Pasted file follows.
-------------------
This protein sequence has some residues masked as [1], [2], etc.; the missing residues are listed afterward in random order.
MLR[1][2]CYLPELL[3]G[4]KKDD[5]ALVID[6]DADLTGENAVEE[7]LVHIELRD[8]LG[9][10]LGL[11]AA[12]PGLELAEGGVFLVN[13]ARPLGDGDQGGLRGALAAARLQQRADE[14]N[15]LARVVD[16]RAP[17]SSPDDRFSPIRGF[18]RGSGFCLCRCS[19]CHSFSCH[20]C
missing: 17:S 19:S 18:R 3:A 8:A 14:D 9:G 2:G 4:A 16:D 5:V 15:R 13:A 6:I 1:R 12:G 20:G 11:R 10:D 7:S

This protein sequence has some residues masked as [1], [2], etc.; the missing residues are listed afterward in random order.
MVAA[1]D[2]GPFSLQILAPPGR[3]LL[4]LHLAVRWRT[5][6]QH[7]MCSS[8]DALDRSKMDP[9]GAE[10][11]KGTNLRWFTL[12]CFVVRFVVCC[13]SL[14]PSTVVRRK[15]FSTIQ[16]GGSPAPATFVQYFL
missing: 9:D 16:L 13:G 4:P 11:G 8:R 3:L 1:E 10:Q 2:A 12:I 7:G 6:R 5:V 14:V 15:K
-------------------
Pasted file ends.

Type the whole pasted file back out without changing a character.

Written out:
This protein sequence has some residues masked as [1], [2], etc.; the missing residues are listed afterward in random order.
MLR[1][2]CYLPELL[3]G[4]KKDD[5]ALVID[6]DADLTGENAVEE[7]LVHIELRD[8]LG[9][10]LGL[11]AA[12]PGLELAEGGVFLVN[13]ARPLGDGDQGGLRGALAAARLQQRADE[14]N[15]LARVVD[16]RAP[17]SSPDDRFSPIRGF[18]RGSGFCLCRCS[19]CHSFSCH[20]C
missing: 17:S 19:S 18:R 3:A 8:A 14:D 9:G 2:G 4:A 16:D 5:V 15:R 13:A 6:I 1:R 12:G 20:G 11:R 10:D 7:S

This protein sequence has some residues masked as [1], [2], etc.; the missing residues are listed afterward in random order.
MVAA[1]D[2]GPFSLQILAPPGR[3]LL[4]LHLAVRWRT[5][6]QH[7]MCSS[8]DALDRSKMDP[9]GAE[10][11]KGTNLRWFTL[12]CFVVRFVVCC[13]SL[14]PSTVVRRK[15]FSTIQ[16]GGSPAPATFVQYFL
missing: 9:D 16:L 13:G 4:P 11:G 8:R 3:L 1:E 10:Q 2:A 12:I 7:G 6:R 5:V 14:V 15:K